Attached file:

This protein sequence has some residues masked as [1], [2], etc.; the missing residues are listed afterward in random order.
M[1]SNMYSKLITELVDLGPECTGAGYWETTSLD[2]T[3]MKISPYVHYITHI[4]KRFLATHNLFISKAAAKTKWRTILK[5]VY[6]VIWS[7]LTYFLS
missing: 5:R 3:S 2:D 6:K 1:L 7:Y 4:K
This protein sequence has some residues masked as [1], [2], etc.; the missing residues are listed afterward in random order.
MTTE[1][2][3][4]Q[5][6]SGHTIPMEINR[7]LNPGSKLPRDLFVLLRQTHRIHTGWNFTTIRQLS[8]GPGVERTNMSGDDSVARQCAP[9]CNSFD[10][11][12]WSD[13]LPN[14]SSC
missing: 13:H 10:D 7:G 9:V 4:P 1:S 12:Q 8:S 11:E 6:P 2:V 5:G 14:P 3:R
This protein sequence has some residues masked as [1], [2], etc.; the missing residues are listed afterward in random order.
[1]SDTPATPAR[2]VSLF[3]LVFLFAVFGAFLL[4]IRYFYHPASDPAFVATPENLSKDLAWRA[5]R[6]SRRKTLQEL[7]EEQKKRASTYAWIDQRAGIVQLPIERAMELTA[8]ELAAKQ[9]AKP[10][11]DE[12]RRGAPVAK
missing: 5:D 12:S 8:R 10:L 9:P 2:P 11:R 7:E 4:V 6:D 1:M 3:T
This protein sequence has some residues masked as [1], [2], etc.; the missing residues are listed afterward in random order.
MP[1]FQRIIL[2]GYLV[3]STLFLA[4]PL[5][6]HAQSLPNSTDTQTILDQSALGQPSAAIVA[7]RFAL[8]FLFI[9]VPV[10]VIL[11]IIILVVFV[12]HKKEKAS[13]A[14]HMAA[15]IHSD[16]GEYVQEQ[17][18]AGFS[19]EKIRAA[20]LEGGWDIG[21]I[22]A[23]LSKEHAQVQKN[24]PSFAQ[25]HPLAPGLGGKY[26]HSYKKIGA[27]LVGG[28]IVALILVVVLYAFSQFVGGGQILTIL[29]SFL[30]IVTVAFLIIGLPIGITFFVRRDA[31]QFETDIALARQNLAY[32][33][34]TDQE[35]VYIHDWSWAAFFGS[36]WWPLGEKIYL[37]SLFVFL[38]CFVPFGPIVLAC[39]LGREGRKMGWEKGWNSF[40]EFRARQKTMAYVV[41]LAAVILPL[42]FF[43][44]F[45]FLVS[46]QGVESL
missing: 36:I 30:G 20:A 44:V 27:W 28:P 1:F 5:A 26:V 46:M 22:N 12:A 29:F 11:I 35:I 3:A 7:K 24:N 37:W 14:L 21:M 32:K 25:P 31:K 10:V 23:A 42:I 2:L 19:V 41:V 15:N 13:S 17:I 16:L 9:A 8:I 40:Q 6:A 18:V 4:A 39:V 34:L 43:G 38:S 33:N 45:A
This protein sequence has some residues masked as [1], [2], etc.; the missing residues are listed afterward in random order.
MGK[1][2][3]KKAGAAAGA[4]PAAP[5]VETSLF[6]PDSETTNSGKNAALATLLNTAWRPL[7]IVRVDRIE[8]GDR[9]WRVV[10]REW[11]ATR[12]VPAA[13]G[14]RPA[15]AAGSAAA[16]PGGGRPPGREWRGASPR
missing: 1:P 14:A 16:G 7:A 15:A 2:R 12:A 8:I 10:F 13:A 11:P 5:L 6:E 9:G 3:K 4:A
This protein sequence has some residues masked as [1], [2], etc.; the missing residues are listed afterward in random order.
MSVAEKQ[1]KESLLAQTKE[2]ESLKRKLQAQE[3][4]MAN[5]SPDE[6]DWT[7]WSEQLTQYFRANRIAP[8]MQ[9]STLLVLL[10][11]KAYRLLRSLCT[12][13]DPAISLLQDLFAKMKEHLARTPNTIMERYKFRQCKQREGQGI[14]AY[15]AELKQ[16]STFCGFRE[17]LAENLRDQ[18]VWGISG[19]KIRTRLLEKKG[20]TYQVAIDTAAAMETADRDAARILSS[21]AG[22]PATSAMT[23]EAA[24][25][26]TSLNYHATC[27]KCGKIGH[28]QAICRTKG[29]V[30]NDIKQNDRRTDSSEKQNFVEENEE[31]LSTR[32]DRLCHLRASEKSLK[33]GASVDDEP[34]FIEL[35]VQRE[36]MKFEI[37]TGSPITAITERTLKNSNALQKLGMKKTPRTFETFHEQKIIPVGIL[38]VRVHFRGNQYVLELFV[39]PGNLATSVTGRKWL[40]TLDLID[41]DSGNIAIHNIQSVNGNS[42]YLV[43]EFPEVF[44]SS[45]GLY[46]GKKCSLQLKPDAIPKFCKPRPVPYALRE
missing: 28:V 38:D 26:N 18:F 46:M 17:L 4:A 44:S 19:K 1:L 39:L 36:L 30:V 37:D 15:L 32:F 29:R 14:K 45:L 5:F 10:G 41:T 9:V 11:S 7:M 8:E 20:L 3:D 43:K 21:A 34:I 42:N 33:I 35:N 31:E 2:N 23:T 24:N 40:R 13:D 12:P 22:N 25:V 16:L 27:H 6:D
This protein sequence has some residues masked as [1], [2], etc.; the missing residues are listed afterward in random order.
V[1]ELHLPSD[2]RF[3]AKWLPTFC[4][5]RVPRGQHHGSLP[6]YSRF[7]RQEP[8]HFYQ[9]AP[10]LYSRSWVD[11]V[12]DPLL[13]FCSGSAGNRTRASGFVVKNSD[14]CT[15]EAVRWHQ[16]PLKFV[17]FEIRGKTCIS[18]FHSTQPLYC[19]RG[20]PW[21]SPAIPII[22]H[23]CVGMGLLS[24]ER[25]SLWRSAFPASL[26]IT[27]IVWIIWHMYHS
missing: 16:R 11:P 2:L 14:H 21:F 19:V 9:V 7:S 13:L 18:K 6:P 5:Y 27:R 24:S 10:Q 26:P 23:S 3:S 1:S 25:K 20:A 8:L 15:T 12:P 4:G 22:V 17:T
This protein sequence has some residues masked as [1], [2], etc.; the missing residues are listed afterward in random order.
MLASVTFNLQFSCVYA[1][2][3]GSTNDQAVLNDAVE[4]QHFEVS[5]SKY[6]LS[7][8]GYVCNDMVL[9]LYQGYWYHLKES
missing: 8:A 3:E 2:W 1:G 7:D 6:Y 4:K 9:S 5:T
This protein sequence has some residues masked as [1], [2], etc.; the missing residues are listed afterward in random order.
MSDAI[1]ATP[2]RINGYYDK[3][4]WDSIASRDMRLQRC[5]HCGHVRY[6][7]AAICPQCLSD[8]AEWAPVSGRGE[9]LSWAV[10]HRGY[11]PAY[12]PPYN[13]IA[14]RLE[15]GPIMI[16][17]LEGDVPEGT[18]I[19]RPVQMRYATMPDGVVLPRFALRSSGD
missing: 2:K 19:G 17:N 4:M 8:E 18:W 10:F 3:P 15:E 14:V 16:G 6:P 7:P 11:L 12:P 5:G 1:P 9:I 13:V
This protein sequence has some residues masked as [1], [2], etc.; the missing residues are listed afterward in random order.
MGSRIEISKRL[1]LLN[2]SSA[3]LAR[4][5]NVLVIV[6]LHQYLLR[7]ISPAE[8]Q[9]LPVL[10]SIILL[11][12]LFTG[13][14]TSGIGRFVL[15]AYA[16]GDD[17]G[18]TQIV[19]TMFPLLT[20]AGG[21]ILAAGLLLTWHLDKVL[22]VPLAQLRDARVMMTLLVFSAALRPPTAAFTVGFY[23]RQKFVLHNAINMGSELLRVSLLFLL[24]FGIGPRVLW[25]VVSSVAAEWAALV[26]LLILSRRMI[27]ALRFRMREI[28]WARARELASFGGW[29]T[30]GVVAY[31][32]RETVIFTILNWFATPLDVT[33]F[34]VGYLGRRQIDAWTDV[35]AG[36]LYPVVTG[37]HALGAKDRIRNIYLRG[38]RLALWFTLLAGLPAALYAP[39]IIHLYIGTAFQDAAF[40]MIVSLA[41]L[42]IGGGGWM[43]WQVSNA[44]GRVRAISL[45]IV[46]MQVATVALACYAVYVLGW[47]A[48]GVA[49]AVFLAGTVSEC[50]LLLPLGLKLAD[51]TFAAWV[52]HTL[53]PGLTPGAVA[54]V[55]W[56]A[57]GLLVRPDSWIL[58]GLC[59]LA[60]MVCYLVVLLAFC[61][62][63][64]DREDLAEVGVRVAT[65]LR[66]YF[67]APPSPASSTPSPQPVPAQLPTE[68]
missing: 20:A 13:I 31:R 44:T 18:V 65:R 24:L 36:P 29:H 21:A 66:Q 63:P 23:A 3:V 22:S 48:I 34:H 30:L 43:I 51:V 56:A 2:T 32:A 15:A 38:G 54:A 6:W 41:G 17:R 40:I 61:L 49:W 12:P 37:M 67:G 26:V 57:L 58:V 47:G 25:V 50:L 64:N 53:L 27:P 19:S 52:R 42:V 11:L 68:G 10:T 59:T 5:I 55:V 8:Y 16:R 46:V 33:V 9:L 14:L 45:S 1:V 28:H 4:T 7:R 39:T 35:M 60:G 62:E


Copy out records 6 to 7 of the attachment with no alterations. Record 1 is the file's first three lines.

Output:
This protein sequence has some residues masked as [1], [2], etc.; the missing residues are listed afterward in random order.
MSVAEKQ[1]KESLLAQTKE[2]ESLKRKLQAQE[3][4]MAN[5]SPDE[6]DWT[7]WSEQLTQYFRANRIAP[8]MQ[9]STLLVLL[10][11]KAYRLLRSLCT[12][13]DPAISLLQDLFAKMKEHLARTPNTIMERYKFRQCKQREGQGI[14]AY[15]AELKQ[16]STFCGFRE[17]LAENLRDQ[18]VWGISG[19]KIRTRLLEKKG[20]TYQVAIDTAAAMETADRDAARILSS[21]AG[22]PATSAMT[23]EAA[24][25][26]TSLNYHATC[27]KCGKIGH[28]QAICRTKG[29]V[30]NDIKQNDRRTDSSEKQNFVEENEE[31]LSTR[32]DRLCHLRASEKSLK[33]GASVDDEP[34]FIEL[35]VQRE[36]MKFEI[37]TGSPITAITERTLKNSNALQKLGMKKTPRTFETFHEQKIIPVGIL[38]VRVHFRGNQYVLELFV[39]PGNLATSVTGRKWL[40]TLDLID[41]DSGNIAIHNIQSVNGNS[42]YLV[43]EFPEVF[44]SS[45]GLY[46]GKKCSLQLKPDAIPKFCKPRPVPYALRE
missing: 28:V 38:D 26:N 18:F 46:M 17:L 4:A 44:S 19:K 1:L 39:L 36:L 30:V 37:D 15:L 32:F 29:R 14:K 45:L 5:F 10:G 41:T 9:V 11:S 7:M 8:E 20:L 3:D 43:K 21:A 34:I 42:N 33:I 35:N 31:E 2:N 23:T 24:N 40:R 13:D 12:P 22:N 25:V 16:L 27:H 6:D
This protein sequence has some residues masked as [1], [2], etc.; the missing residues are listed afterward in random order.
V[1]ELHLPSD[2]RF[3]AKWLPTFC[4][5]RVPRGQHHGSLP[6]YSRF[7]RQEP[8]HFYQ[9]AP[10]LYSRSWVD[11]V[12]DPLL[13]FCSGSAGNRTRASGFVVKNSD[14]CT[15]EAVRWHQ[16]PLKFV[17]FEIRGKTCIS[18]FHSTQPLYC[19]RG[20]PW[21]SPAIPII[22]H[23]CVGMGLLS[24]ER[25]SLWRSAFPASL[26]IT[27]IVWIIWHMYHS
missing: 16:R 11:P 2:L 14:H 21:F 19:V 9:V 7:S 13:L 18:K 6:P 5:Y 27:R 24:S 10:Q 26:P 23:S 3:S 1:S 25:K 20:A 8:L 15:T 12:P 4:G 22:V 17:T